The first section holds check boxes to enable 'advanced skinning' and image transparency (the transparent area of the bitmap may be defined using the 'big pink', RGB color 255,0,255). You can also specify here the folder in which the Net Meter Module bitmaps are stored.
The Net Meter Module can also display a variety of textual information regarding the network interface adapter being monitored. Here is the complete list:
Interface to Monitor
Total Bytes In
Total Bytes Out
Max Bytes In
Max Bytes Out
Just select which information you want to display from the pull down menu and change the individual settings below (font, colors, text effects, etc...).
Although the Net Meter is a single module, it monitors two different things: output and input bandwidth usage. In a way, it is two modules in one, and, because of this, you can choose which section you are working with from the pull up menu in the lower section (either Net In or Net Out).
The Net Meter Bar Graph can be either drawn or a bitmap. If you choose to use a bitmap simply provide an image displaying what the bar graph would look like when full and WorkShelf will do the rest. You can also specify if the bar graph is vertical or horizontal and in which direction it should grow.
The Histogram can also be drawn or use a bitmap. If drawn you can also specify if the histogram is filled or not. Since each pixel in the width of the histogram represents one sample (usually 1 sample is taken every second, unless you specify otherwise in the Net Meter Settings panel) the maximum number of samples that can be displayed (and therefore the maximum width of the histogram) is 128.
Throughoutput can also be displayed using multi-state images (for representations like gauges, pie charts, etc...). Multi-state frames are stored inside a single bitmap: create a bitmap named wsNetMulti.bmp/png with as many single state images as you want, side by side, and tell WorkShelf the x and y position of the multi-state object within wsNet.bmp/png as well as how many different frames (states) exist within wsNetMulti.bmp/png.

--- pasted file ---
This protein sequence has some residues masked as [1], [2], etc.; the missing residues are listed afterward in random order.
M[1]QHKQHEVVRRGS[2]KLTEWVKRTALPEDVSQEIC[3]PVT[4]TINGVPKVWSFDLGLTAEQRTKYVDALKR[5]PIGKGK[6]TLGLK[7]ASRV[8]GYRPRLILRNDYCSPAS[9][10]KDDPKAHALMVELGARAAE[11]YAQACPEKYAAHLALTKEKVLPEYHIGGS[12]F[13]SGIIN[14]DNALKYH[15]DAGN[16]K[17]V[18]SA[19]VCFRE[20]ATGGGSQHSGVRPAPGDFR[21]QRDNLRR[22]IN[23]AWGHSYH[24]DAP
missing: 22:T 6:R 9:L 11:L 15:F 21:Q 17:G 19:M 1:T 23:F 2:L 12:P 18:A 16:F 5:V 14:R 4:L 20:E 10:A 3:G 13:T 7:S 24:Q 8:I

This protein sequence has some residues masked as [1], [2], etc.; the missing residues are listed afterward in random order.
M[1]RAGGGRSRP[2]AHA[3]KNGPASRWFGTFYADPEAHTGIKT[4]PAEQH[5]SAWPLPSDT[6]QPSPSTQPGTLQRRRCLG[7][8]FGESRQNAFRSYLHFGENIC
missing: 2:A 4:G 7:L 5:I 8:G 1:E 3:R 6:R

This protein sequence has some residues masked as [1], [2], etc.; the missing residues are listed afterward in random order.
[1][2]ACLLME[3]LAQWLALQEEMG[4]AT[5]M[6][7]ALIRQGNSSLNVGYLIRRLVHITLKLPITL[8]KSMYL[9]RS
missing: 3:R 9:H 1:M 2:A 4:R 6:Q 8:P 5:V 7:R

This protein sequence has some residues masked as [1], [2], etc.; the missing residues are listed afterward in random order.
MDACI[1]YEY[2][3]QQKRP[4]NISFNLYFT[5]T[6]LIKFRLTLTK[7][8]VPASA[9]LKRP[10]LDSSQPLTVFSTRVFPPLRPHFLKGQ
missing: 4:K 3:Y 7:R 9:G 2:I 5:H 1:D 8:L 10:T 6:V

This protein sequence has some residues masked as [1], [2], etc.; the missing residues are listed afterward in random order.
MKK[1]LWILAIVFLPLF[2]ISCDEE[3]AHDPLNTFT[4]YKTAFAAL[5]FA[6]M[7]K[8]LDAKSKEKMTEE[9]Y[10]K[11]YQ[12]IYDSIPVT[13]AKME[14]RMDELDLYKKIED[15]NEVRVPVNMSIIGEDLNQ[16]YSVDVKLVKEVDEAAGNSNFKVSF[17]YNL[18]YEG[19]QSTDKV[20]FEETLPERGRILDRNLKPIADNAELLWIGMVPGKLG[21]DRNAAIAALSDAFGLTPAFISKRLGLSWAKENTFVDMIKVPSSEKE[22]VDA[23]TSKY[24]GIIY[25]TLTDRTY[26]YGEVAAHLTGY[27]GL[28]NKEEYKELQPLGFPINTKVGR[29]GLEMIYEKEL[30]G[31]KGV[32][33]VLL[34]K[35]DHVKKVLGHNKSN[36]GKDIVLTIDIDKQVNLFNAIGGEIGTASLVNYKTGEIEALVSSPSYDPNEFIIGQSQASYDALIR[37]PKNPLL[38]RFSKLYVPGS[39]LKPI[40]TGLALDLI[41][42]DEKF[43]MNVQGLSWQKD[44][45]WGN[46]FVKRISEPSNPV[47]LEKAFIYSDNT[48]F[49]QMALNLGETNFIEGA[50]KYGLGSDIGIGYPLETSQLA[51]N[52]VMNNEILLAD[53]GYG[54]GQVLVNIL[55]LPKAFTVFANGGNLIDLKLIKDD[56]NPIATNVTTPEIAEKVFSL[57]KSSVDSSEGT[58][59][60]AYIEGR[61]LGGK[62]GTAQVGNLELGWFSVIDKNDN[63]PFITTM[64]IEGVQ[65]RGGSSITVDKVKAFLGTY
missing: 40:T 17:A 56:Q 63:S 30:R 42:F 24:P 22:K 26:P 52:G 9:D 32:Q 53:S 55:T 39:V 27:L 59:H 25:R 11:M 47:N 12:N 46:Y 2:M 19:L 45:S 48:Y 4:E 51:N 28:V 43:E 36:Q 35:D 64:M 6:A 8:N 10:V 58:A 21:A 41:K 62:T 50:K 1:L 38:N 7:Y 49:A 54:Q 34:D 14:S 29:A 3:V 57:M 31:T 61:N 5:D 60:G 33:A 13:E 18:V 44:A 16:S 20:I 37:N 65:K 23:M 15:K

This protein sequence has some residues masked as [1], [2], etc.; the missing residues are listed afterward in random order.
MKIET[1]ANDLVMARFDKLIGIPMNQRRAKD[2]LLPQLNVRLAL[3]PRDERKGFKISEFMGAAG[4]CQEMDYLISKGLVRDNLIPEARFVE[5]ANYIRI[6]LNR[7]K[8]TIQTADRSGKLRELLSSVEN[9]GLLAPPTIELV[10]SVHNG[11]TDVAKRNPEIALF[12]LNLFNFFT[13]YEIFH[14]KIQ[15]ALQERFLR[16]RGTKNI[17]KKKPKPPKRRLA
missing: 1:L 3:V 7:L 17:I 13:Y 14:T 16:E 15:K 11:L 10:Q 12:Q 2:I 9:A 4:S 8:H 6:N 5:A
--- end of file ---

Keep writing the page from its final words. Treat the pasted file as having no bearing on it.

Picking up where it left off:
Another way to represent throughoutput is through an analog gauge format. Gauges typically rotate a needle around a pivot point so that the needle points to a value in the defined range. The 'needle' can be either drawn or a bitmap. Bitmap needles can also have a bitmap representing the shadow of the needle. Analog gauges are used in this format in automobiles as speedometers, RPM meters, gas gauges, etc, as it's easy for the driver to see what the value is at a glance.
The Net Meter module can also have an overlay bitmap, which is applied on top of the background bitmap AFTER all the other items have been drawn. Overlay bitmaps are useful for, say, painting the central dot of the gauge needles or applying glass reflection effects to the whole module.
RAM Meter Module Advanced Skinning
This panel holds the settings for the free-form skinning of the desktop RAM Meter. The 'skin' for the RAM Meter uses one bitmap image: wsRAM.bmp.
The first section on the Advanced dialog holds check boxes to enable 'advanced skinning' and image transparency (the transparent area of the bitmap may be defined using the 'big pink', RGB color 255,0,255). You can also specify here the folder in which the RAM Meter bitmaps are stored.
The RAM Bar Graph can be either drawn or a bitmap. If you choose to use a bitmap simply provide an image displaying what the bar graph would look like when full and WorkShelf will do the rest. You can also specify if the bar graph is vertical or horizontal and in which direction it should grow.